Once the parties have identified and established their witnesses’ willingness to testify, it is each party’s responsibility to arrange that the witnesses are available and ready to be called to testify at the hearing. Advance permission must be obtained from the witnesses’ managers to be absent from their workplaces in order to give evidence at the hearing, as well as time off to attend preparation meetings with the accused employee and the initiator respectively. It should be noted that there is no legal requirement that either party, prior to the proceedings, must inform the other party of the witnesses that will be called to give evidence.
A hostile witness is a person who gives adverse testimony or who displays hostility or prejudice against the party that called the witness to testify. Or in other words, it is a person who intentionally gives unfavourable evidence against the party that called him as a witness.
It is therefore advisable that when the parties identify witnesses to ascertain that a witness is not possibly hostile. This may occur when a witness is forced or coerced by either of the parties to give evidence against his will. It would be in the best interest of that party not to call such a witness as the testimony may prejudice or jeopardise the party’s case.
Both parties must prepare for the hearing. Apart from preparing the evidence for their opening statements at the hearing, they also need to prepare the witnesses to ensure that they will truthfully give the evidence relevant to the case of the party who calls them. The parties must prepare their witnesses before the hearing and work out which witnesses will be used to validate which documents and other evidence. The witnesses must also be prepared for what to expect during the proceedings.
Preparation should include the witnesses understanding of the allegations against the accused employee, that their evidence is relevant, what issues are involved, the questions that the witnesses would need to answer at the hearing and the process that would be followed in leading the evidence.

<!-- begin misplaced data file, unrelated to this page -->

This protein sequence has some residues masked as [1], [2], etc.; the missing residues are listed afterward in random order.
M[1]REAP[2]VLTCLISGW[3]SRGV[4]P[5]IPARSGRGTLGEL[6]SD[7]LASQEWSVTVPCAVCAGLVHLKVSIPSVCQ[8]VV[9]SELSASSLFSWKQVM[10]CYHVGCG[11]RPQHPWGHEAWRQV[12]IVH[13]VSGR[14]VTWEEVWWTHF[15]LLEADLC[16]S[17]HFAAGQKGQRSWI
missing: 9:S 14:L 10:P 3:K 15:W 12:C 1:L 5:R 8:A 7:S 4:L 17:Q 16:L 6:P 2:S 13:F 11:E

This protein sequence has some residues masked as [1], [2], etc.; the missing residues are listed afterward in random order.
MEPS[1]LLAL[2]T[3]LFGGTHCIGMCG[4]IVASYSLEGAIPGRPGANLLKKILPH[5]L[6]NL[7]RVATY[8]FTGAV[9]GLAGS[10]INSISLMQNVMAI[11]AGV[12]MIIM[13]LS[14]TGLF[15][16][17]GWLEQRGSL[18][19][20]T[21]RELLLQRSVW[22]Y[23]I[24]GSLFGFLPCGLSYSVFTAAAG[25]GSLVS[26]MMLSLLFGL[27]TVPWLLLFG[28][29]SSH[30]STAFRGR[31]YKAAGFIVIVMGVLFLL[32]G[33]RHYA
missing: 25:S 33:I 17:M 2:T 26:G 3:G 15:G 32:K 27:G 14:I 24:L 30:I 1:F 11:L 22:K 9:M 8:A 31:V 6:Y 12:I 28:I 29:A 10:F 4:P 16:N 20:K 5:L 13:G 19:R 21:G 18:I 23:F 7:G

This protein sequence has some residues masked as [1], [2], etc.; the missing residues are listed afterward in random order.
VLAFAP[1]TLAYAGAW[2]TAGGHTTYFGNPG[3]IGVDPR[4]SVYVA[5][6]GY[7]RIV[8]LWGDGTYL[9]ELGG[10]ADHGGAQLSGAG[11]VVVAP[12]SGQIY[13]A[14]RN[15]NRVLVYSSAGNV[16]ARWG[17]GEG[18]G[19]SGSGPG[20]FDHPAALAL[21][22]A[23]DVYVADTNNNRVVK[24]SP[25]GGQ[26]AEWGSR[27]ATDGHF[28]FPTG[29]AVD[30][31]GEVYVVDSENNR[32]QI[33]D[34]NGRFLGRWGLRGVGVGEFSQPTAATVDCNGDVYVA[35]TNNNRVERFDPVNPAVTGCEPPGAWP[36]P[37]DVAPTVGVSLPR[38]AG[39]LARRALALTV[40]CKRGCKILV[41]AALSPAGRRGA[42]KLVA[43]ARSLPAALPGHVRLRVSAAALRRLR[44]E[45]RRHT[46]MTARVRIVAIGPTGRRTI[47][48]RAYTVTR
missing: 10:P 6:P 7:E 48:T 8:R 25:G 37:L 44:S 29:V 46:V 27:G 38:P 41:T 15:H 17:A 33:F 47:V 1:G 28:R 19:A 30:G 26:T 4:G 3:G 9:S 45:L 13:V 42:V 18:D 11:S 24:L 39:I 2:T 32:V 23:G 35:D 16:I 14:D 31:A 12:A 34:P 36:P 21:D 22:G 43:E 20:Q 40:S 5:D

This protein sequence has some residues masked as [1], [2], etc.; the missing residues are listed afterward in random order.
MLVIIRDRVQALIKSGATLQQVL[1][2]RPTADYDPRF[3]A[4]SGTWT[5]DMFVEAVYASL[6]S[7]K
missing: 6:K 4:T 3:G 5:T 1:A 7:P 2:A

Both parties must prepare their witnesses in such a manner that it would, in the case of the initiator (employer), advance or support the allegation against the accused employee, and in the case of the accused employee, advance or support his defense against the allegation.
Both parties should prepare a list of possible questions and the answers to those questions. This is required to ensure that the witnesses are aware in advance of what questions to expect at the hearing and what the answers to those questions should be. Questions must be specific and phrased in such a manner that the witness presents factual, relevant and admissible evidence. Witnesses may also present documentary evidence.
Both parties should anticipate possible questions from the other party and prepare the witnesses accordingly. The witnesses should specifically be briefed about what to expect from the other party during cross-examination and prepare themselves mentally for the possible stress and pressure during this phase of leading evidence so that they do not get flustered or make mistakes.